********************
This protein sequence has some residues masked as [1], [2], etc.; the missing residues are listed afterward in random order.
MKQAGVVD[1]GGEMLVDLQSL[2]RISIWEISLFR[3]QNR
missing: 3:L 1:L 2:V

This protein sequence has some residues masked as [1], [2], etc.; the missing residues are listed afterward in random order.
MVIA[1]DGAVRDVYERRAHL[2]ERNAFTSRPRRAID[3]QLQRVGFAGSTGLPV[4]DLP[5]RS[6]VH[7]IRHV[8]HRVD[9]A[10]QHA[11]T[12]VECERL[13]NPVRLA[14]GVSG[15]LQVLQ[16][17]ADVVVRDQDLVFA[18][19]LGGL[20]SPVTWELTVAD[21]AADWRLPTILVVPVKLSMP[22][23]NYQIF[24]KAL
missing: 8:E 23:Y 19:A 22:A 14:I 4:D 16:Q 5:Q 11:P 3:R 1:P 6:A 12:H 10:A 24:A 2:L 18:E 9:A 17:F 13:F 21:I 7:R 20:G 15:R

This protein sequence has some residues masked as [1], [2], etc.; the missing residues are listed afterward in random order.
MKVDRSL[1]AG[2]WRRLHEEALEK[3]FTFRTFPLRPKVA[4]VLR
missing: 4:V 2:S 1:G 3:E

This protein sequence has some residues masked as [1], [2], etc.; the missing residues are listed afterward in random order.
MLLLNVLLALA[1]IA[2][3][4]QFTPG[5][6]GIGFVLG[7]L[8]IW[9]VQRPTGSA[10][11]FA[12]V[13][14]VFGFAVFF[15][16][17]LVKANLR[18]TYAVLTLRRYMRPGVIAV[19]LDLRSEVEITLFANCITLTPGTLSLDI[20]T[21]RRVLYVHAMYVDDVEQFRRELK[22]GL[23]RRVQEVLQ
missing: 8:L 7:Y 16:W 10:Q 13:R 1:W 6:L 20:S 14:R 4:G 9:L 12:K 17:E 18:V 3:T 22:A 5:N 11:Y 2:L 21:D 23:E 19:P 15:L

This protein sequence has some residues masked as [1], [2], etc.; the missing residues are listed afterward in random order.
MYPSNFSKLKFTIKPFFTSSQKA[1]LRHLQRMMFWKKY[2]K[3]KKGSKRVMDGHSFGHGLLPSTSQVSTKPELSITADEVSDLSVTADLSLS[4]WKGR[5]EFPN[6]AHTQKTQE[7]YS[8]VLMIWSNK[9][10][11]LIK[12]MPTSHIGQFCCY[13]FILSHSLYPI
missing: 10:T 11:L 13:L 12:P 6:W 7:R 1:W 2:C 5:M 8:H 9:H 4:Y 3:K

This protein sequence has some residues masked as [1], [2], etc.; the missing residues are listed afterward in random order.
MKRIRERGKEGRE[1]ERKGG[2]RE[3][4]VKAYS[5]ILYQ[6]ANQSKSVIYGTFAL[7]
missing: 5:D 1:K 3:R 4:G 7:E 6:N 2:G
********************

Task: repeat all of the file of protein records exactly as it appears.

This protein sequence has some residues masked as [1], [2], etc.; the missing residues are listed afterward in random order.
MKQAGVVD[1]GGEMLVDLQSL[2]RISIWEISLFR[3]QNR
missing: 3:L 1:L 2:V

This protein sequence has some residues masked as [1], [2], etc.; the missing residues are listed afterward in random order.
MVIA[1]DGAVRDVYERRAHL[2]ERNAFTSRPRRAID[3]QLQRVGFAGSTGLPV[4]DLP[5]RS[6]VH[7]IRHV[8]HRVD[9]A[10]QHA[11]T[12]VECERL[13]NPVRLA[14]GVSG[15]LQVLQ[16][17]ADVVVRDQDLVFA[18][19]LGGL[20]SPVTWELTVAD[21]AADWRLPTILVVPVKLSMP[22][23]NYQIF[24]KAL
missing: 8:E 23:Y 19:A 22:A 14:I 4:D 16:Q 5:Q 11:P 3:R 1:P 6:A 12:H 10:A 24:A 2:L 18:E 9:A 17:F 13:F 21:I 7:R 20:G 15:R

This protein sequence has some residues masked as [1], [2], etc.; the missing residues are listed afterward in random order.
MKVDRSL[1]AG[2]WRRLHEEALEK[3]FTFRTFPLRPKVA[4]VLR
missing: 4:V 2:S 1:G 3:E

This protein sequence has some residues masked as [1], [2], etc.; the missing residues are listed afterward in random order.
MLLLNVLLALA[1]IA[2][3][4]QFTPG[5][6]GIGFVLG[7]L[8]IW[9]VQRPTGSA[10][11]FA[12]V[13][14]VFGFAVFF[15][16][17]LVKANLR[18]TYAVLTLRRYMRPGVIAV[19]LDLRSEVEITLFANCITLTPGTLSLDI[20]T[21]RRVLYVHAMYVDDVEQFRRELK[22]GL[23]RRVQEVLQ
missing: 8:L 7:Y 16:W 10:Q 13:R 1:W 6:L 20:S 14:R 4:G 9:L 12:K 17:E 18:V 3:T 22:A 5:N 11:Y 2:L 21:D 23:E 19:P 15:L

This protein sequence has some residues masked as [1], [2], etc.; the missing residues are listed afterward in random order.
MYPSNFSKLKFTIKPFFTSSQKA[1]LRHLQRMMFWKKY[2]K[3]KKGSKRVMDGHSFGHGLLPSTSQVSTKPELSITADEVSDLSVTADLSLS[4]WKGR[5]EFPN[6]AHTQKTQE[7]YS[8]VLMIWSNK[9][10][11]LIK[12]MPTSHIGQFCCY[13]FILSHSLYPI
missing: 10:T 11:L 13:L 12:P 6:W 7:R 1:W 2:C 5:M 8:H 9:H 4:Y 3:K

This protein sequence has some residues masked as [1], [2], etc.; the missing residues are listed afterward in random order.
MKRIRERGKEGRE[1]ERKGG[2]RE[3][4]VKAYS[5]ILYQ[6]ANQSKSVIYGTFAL[7]
missing: 5:D 1:K 3:R 4:G 7:E 6:N 2:G